There are many reasons, some subjective and others objective, as to why Pelikan pens are as popular and lasting as they are. Undoubtedly, one feature that clearly endears them to novices and enthusiasts alike is the fact that the nibs are interchangeable and, by and large, have been so since the inception of the model 100. The nib is the business end of the pen and if it is not performing as expected or becomes damaged, even the most beautiful fountain pen in the world is rendered useless. I previously discussed these nibs and their ability to be easily exchanged (amongst other attributes) in my post, The Evolution of the Collar, Feed, & Nib. What’s more, not only are the nibs interchangeable but that this can be accomplished by the end-user and does not require a sometimes lengthy trip back to the manufacturer or a certified dealer, certainly a boon to the user. These facts combine to allow one pen to take on a significant amount of character as Pelikan’s catalogue of nibs over the years has contained a wide variety of expressive options, not to mention the variety of custom grinds available from third parties today. Even if you only own one nib, the ability to change nibs can come in quite handy in the event of accidental damage (why is it that all uncapped pens insist on landing nib side down?). I could continue to expound on the virtues of the interchangeable nib but that is not our purpose today. Today, I want to review for you exactly how to safely remove and replace a nib because this can be an area of confusion for many and some forethought should be employed prior to attempting. Rest assured, however, that this is a safe procedure which can be carried out without much difficulty or skill.
ABSOLUTELY NOTHING (at least as far as collars go)! Welcome to the third and final installment of a series of posts dealing with Pelikan’s nibs. The first post endeavored to clarify the presumed meaning of the PF and E|N hallmarks while the second detailed some of the steps in the evolution of the collar, feed, and nib over time. Now you may think that I was overly harsh with my opening statement but allow me to convince you of the truth of that declaration. Polystyrene’s roots are deeply German in origin. It’s initial discovery was in 1839 by Eduard Simon but almost one hundred years had to elapse before the substance was formulated as we know it today. The properties of this material are that it is clear, hard, and (most distressingly) brittle. It began being mass-produced for various applications in the 1930’s and was prized for being relatively inexpensive to manufacture.
This is the second post of what is intended to be a three-part series looking at various aspects of Pelikan’s nibs. The first post was a discussion of the PF and E|N hallmarked nibs. This post will explore how Pelikan’s collars, feeds, and nibs have changed over time and will also discuss compatibility across the various models. I think that these nibs are deserving of this attention because their interchangeability by the user/owner is one of the defining traits across much of Pelikan’s Souverän and Tradition lines which has always been a boon to hobbyists and collectors. Before proceeding I would like to reaffirm that I am simply an enthusiast and the information presented below is what I have gathered from my years of collecting and should in no way be taken as authoritative or exhaustive.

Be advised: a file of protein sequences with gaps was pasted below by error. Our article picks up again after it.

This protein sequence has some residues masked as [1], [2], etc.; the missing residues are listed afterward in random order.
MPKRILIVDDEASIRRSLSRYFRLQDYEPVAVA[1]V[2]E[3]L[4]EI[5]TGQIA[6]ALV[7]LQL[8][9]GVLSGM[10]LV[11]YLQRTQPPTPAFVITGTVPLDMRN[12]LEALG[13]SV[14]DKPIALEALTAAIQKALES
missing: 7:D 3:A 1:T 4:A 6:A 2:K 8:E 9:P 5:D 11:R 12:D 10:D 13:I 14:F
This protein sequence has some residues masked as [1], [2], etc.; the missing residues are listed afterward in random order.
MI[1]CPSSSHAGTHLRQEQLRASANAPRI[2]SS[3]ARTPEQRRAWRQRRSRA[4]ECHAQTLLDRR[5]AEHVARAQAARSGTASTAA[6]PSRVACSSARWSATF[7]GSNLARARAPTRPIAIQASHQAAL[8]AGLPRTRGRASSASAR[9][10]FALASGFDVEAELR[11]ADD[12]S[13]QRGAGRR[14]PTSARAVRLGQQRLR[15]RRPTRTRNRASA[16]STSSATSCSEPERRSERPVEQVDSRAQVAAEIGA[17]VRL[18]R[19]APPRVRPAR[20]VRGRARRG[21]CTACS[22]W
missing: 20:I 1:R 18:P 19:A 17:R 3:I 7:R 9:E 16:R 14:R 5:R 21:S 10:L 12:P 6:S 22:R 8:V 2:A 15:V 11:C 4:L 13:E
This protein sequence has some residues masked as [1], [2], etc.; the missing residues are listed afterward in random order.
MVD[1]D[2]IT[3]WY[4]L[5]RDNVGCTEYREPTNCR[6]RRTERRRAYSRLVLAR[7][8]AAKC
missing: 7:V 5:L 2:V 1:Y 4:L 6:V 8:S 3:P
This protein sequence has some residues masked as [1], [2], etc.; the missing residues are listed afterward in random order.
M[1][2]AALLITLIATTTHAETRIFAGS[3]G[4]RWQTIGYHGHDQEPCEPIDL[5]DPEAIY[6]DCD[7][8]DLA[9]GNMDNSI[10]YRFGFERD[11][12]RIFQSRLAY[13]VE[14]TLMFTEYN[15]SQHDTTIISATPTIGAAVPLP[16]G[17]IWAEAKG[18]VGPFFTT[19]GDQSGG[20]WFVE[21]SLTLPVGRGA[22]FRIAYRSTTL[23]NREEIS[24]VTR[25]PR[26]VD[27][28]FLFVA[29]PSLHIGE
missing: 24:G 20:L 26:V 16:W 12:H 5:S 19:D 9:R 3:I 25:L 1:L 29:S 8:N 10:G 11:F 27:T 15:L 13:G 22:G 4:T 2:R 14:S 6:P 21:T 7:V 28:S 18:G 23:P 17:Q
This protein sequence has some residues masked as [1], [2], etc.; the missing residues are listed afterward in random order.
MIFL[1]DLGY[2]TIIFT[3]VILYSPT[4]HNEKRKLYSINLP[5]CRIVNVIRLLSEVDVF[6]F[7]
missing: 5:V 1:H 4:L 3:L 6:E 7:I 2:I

Do you have a Pelikan nib that has a small, strange inscription that your other nibs are lacking? Have you ever wondered what this mark could indicate? Throughout the years, there has been a lot of discussion over a few of the hallmarks that have graced some of Pelikan’s nibs. These hallmarks can be found in a few different places on a nib, the most common being on the right, just above the collar (M800’s) but there have also been examples reported with the hallmark being covered by the collar (some M600’s). These markings are usually encircled by an oval and the two most common are “PF” and “E|N.” The latter has also been identified as P|N or B|N, likely owing to varying degrees of quality of the impression as well as the microscopic size of the imprint, requiring high magnification to see clearly. While absolute and definitive evidence may be lacking, I do feel that there is a reasonable and well sourced explanation that adequately explains the genesis of these nib markings.
Have you ever wondered what the M in front of your beloved M800 stands for? Do you have a DEF nib on an old Ibis and think to yourself what does that D stand for? Read on for a quick breakdown of what Pelikan’s letter designations stand for as gathered from various sources. Of course, I strived to make sure the following list is as factual as possible but there is always room for error, especially since I have no understanding of the German language. If you do see an error, please feel free to let me know so that I can make the appropriate correction. Many of these terms can also be found in the glossary.